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The rest is here, and I am going to document it differently.  Eliana stayed for a few days, and we ate out and danced and eschewed everything but funk.  But being in New Orleans is my end point; it isn’t traveling, not for me.  I’ve been here now almost three weeks and it must be described from some other, more leisurely angle. 

 Apologies for the delays, and hopefully I’ll be able to keep posting thoughts and pictures from this incredible city as my life here deepens.  There’s an opportunity with WWNO, so I’ll let y’all know about that as details fill out….

Days 36-41: Iowa, Illinois, Wisconsin

DAY 36

In the morning, before we leave the farm, I discover that my credit card information has been stolen.  Someone has been buying a lot of gas with my credit card in cities I have never been to.  I get it canceled and we take off.  Suzan tells me she thinks I am better suited for academia than farming.  She is making fun of me for my weak constitution.  She doesn’t know about all the running I did with her awesome German shepherd Jackson.

On the road, I have a phone interview for a job at the New Orleans Audobon Aquarium (spoiler: nothing ends up coming of it, at least so far).  

We get coffee with Megan in Geneva, Illinois.  All of a sudden there are tons of toll roads, our first ones this whole time.  We get to Kenosha, WI at 8 to hang out with Ben’s grandma.  We watch The Late Quartet.  Ben’s grandma is awesome.

 

 DAY 37

We go to Tenuta’s and look at cheese and beer.  We eat artichoke dip.  It is hazy.  We watch The Picture of Dorian Gray and start Six Feet Under.

 

DAY 38

In Kenosha there is a market and a public museum.  There is also fried ice cream.

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Another one of these

 

DAY 39

Lollapalooza!

Everyone on the train to Chicago is ridiculous and seventeen.  In Chicago we eat deep dish, obviously, and then go to Grant Park to cash in our tickets. 

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Why I’m not gluten-free: exhibit one.

We see Alex Clare, Tegan and Sara, Alt-J, Dogblood, Major Lazer, and the Cure.  Alt-J and the Cure are particularly awesome.  The music festival is big and hot and there is no service because there are so many people using their phones. 

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On the way back we have to wait for a long time.  All of the concertgoers burst into song at Ogilvie.

 

DAY 40

I get to see the beach for Lake Michigan.

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DAY 41

Ben’s grandmother tells us stories.  I am leaving to meet with Eliana in Chicago.  We say our goodbyes. 

I listen to Fleetwood Mac in the car.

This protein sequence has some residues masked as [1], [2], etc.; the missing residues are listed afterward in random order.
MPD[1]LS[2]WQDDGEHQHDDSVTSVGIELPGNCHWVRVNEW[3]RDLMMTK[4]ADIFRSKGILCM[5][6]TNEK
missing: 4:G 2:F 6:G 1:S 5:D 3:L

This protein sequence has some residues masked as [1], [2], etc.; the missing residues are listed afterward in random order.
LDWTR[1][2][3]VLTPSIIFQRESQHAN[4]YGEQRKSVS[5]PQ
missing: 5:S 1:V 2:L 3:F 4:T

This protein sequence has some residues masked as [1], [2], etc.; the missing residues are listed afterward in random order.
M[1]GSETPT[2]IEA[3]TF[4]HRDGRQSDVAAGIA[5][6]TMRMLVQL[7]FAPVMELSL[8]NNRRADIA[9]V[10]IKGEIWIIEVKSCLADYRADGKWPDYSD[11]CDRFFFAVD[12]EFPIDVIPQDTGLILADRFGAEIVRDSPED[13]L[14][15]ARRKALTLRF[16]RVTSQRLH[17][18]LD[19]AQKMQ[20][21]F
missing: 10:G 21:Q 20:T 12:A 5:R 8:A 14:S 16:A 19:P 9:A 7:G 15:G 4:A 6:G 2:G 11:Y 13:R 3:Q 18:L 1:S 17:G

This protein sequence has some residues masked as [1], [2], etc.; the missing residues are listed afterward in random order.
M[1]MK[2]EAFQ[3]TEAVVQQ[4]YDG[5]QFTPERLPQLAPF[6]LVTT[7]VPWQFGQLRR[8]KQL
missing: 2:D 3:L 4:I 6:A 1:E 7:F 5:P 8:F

Days 25-35: Draco Hill, Iowa

DAY 25

I drive until the Archway with a cheesy Old West escalator.  We get Runza in Lincoln.  Iowa has “Modern Rest Areas”.

When we land at the farm in West Branch, Iowa, Draco Hill, there are dogs and mulberry cobbler and another volunteer named Melanie, who is vegan.  The house is beautiful and incredibly efficient (geothermal, etc).

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Also there are guinea fowl.

DAY 26

Paul and Suzan, our academic-farmer hosts, are busy in the morning.  I start reading The American Way of Eating, which is fascinating.  (I read this book pretty much the whole time I’m here, and it teaches me a lot, although the author, yet another skinny white NYU alum based in Brooklyn, is a little irritating.)

In the afternoon we thin apples at the neighbor’s farm. I fall off the ladder and skin my arm, which will lead to a mildly impressive scar.  Melanie turns out to be not just vegan but also Lutheran.

Later, we meet Grant, a startup farmer who Paul and Suzan are investing in, and discuss gluten.  Grant is a red-bearded hipster who is gluten-free, and we are supposed to be his helpers while we’re here.

DAY 27

We pull garlic with Grant, then at this hippie Derek’s farm, Echolective.  Farming in Iowa runs on a gift economy, and our labor is something to be traded—this is nice because it allows us to see a lot of different styles and situations.  We meet a lot of hippies and they give us some fresh trout.  One of them used to live down the street from Ben in Syracuse.

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Slightly before the awkward sunburn which took forever to get rid of.

After her Hooverball practice (see: West Branch, Iowa), Suzan finally gives us the speedy version of the ground tour.  They have bought this land from Big Corn and are trying to restore native Iowa prairie; it’s beautiful and there are fireflies and something we’ve recorded as a “priceless moonrise.”

DAY 28

We help out another local farmer, Jean; I pull beets and trim varities of basil for her CSA.  At lunch Grant’s friend Daniel, a locavore (everybody seems to be a food geek, which is awesome), tells us that the smartest, cheapest way to be farmers is to live on a commune.

DAY 29

We are finally actually working on Grant’s land—his farm is large and has to be walked (no four-wheelers here).  Our job is to compost his plants, which have names like honeyberry and seaberry and look hopelessly dehydrated.  I begin to understand why unconventional farming is, well, unconventional.  On the way out of the farm I get a Charlie horse in my stomach and am out of commission for the rest of the afternoon.